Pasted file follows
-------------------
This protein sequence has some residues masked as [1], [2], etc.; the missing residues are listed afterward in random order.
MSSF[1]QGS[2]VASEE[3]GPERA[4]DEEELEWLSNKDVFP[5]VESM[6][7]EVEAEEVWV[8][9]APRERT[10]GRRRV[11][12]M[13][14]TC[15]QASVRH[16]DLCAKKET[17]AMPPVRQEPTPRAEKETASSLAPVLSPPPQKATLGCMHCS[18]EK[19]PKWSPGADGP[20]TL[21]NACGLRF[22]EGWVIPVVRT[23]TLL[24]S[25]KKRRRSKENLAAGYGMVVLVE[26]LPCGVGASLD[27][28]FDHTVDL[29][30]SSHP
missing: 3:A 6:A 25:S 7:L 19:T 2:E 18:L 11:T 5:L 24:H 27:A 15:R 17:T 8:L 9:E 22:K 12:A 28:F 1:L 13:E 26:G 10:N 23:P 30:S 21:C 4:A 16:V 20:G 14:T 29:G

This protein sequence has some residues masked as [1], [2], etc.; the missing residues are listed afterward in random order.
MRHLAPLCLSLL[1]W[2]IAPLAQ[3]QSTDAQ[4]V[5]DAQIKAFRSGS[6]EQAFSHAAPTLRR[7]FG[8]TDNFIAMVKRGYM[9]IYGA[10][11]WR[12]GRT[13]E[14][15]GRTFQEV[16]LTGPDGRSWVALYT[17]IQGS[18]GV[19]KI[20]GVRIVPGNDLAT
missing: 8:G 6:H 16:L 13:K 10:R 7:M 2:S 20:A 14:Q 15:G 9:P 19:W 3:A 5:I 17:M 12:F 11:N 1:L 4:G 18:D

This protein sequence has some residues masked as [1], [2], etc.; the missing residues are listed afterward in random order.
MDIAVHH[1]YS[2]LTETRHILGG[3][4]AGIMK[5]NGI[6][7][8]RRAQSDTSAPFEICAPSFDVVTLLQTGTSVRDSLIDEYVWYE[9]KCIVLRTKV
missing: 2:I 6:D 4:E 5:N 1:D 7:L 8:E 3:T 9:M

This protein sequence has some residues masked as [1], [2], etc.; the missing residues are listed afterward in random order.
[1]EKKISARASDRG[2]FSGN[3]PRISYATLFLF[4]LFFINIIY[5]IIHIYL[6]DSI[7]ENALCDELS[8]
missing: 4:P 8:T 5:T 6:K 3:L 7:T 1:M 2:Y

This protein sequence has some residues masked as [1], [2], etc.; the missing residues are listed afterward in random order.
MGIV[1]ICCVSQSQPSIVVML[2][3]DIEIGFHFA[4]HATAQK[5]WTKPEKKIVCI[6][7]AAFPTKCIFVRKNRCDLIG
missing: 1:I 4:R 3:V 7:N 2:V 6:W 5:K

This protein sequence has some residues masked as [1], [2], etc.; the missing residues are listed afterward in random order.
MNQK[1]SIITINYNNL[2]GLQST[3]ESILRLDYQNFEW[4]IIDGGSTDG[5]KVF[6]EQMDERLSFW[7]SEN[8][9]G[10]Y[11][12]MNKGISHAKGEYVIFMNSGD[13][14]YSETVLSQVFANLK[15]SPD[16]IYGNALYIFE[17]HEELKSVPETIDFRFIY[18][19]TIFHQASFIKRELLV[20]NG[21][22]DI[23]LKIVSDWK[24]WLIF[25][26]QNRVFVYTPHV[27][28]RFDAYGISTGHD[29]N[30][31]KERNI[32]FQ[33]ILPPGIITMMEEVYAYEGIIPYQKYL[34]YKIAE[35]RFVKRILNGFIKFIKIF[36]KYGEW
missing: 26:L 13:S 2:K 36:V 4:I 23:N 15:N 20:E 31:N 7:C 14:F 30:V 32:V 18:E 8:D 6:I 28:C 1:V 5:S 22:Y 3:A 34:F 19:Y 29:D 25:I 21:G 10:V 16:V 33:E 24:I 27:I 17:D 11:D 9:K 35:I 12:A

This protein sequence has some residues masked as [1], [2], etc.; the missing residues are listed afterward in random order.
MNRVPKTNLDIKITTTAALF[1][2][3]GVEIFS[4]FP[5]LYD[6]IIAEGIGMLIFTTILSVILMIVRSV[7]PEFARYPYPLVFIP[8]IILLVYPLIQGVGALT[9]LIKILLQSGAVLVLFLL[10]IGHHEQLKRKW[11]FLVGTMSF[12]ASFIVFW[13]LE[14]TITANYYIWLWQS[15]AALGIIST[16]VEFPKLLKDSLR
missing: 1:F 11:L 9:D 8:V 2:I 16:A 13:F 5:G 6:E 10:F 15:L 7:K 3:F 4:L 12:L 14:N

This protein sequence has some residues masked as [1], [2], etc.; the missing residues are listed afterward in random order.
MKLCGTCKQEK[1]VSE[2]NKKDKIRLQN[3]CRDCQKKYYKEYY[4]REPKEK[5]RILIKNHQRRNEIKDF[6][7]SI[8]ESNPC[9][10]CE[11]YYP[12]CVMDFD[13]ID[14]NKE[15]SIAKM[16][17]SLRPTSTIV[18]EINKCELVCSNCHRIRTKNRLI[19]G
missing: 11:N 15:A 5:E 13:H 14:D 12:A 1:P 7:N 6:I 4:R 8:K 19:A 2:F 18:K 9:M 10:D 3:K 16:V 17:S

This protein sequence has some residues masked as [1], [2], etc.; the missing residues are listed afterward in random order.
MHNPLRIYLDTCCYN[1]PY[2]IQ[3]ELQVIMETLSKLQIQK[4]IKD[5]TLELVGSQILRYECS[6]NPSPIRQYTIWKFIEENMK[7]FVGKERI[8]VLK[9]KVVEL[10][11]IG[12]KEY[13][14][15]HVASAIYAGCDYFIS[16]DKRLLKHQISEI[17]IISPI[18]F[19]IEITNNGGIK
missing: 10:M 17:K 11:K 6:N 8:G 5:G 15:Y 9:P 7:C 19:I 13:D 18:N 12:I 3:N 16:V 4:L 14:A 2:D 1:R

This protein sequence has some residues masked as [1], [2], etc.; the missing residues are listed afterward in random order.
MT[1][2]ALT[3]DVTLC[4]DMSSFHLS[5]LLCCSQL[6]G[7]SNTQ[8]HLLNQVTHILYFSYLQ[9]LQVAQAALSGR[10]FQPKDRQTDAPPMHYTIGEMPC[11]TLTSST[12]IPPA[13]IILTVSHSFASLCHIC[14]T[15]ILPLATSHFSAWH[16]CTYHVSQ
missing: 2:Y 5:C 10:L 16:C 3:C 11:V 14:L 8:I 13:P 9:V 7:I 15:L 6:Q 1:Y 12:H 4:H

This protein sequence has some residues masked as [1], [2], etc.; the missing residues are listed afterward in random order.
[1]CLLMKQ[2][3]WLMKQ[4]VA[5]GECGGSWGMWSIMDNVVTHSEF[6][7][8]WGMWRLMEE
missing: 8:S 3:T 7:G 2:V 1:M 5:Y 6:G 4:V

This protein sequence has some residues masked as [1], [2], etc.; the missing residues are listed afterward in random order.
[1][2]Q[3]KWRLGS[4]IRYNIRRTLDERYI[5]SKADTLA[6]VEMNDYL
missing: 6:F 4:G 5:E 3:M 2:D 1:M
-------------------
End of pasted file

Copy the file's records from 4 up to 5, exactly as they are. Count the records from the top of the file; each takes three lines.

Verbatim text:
This protein sequence has some residues masked as [1], [2], etc.; the missing residues are listed afterward in random order.
[1]EKKISARASDRG[2]FSGN[3]PRISYATLFLF[4]LFFINIIY[5]IIHIYL[6]DSI[7]ENALCDELS[8]
missing: 4:P 8:T 5:T 6:K 3:L 7:T 1:M 2:Y

This protein sequence has some residues masked as [1], [2], etc.; the missing residues are listed afterward in random order.
MGIV[1]ICCVSQSQPSIVVML[2][3]DIEIGFHFA[4]HATAQK[5]WTKPEKKIVCI[6][7]AAFPTKCIFVRKNRCDLIG
missing: 1:I 4:R 3:V 7:N 2:V 6:W 5:K